Charitable IRA Announcement 2011
I wanted to provide you with some new information regarding Charitable Giving through your IRA.
The Tax Relief, Unemployment Insurance Reauthorization and Job Creation Act of 2010 has extended the IRA Charitable Rollover for 2010 and 2011. Originally passed in 2006 as part of the Pension Protection Act, the IRA Charitable Rollover allows individuals age 70½ and older to make direct transfers totaling up to $100,000 per year to 501(c)(3) charities, without having to count the transfers as income for federal income tax purposes. Following are answers to frequently asked questions regarding the legislation.
- Who qualifies? Individuals who are age 70½ or older at the time of the contribution (you have to wait until your actual 70½th birthday to make the transfer).
- How much can I transfer? $100,000 each year for 2010 and 2011.
- It is so late in the year, can I still complete an IRA charitable rollover for 2010? Because Congress acted so late in the year, individuals can complete an IRA Charitable Rollover through January 31, 2011 and still count it as a 2010 IRA Rollover.
- From what accounts can I make transfers? Transfers must come from your IRAs directly to [name of charity]. If you have retirement assets in a 401(k), 403(b) etc., you must first roll those funds into an IRA, and then you can direct the IRA provider to transfer the funds from the IRA directly to [name of charity].
- To what charities can I make gifts? Tax exempt organizations that are classified as 501(c)(3) charities, including [name of charity], to which deductible contributions can be made.
- Can I use the rollover to fund life-income gifts (charitable gift annuities, charitable remainder trusts, or pooled income funds)? No, these are not eligible.
- Can I use the rollover to fund donor advised funds or supporting organizations? No, these are not eligible.
- Can I use the rollover to support a particular purpose at [name of charity]? As with all other gifts, you can direct your IRA Charitable Rollover gift as you see fit.
- How will [name of charity] count the gift? We will give you full credit for the entire gift amount.
- What are the tax implications to me?
- Federal – You do not recognize the transfer to [name of charity] as income, provided it goes directly from the IRA provider to us. However, you are not entitled to an income tax charitable deduction for your gift.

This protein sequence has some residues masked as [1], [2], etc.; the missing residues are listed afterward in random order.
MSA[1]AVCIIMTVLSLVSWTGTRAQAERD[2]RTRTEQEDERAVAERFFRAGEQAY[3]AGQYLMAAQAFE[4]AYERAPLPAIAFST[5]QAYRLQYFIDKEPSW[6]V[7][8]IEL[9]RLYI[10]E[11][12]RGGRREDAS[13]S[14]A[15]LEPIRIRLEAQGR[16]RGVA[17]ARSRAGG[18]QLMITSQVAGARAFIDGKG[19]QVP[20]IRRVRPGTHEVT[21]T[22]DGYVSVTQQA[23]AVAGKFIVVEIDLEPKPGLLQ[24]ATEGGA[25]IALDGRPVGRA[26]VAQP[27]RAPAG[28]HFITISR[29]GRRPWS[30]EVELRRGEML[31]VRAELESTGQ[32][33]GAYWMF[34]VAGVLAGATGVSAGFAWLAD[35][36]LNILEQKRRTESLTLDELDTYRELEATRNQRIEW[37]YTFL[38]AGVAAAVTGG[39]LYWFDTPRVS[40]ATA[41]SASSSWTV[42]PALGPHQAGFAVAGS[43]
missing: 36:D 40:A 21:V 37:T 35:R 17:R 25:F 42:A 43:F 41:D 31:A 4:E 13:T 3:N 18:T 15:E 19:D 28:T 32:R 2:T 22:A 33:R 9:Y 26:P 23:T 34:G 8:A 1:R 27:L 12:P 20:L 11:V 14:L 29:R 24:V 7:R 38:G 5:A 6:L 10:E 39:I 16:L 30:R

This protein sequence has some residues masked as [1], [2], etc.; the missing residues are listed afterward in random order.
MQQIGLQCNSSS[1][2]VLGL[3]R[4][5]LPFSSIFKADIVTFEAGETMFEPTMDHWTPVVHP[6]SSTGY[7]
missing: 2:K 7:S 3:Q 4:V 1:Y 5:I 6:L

- State – Each state has different laws, so you will need to consult with your own advisors. Some states have a state income tax and will include this transfer as income. Within those states, some will allow for a state income tax charitable deduction and others will not. Other states base their state income tax on the federal income or federal tax paid. Still other states have no income tax at all.
- Does this transfer qualify as my minimum required distribution? Once you reach age 70½, you are required to take minimum distributions from your retirement plans each year, according to a federal formula. IRA charitable rollovers count towards your minimum required distributions for the year.
- How do I know if an IRA charitable rollover is right for me? You are at least age 70½ and
- You do not need the additional income necessitated by the minimum required distribution, OR
- Your charitable gifts already equal 50% of your adjusted gross income, so you do not benefit from an income tax charitable deduction for additional gifts, OR
- You do not itemize deductions.
- What is the procedure to execute an IRA charitable rollover? Time is limited, so contact your plan provider to learn their procedures. We also offer a sample letter you can send to your plan provider to initiate a rollover. Make sure that you contact us when you direct the rollover so we can look for the check from your plan provider.
If you would like more information, please contact me at 304-696-3739.
Ed Zimmerman, Director of Planned Giving
The Marshall University Foundation
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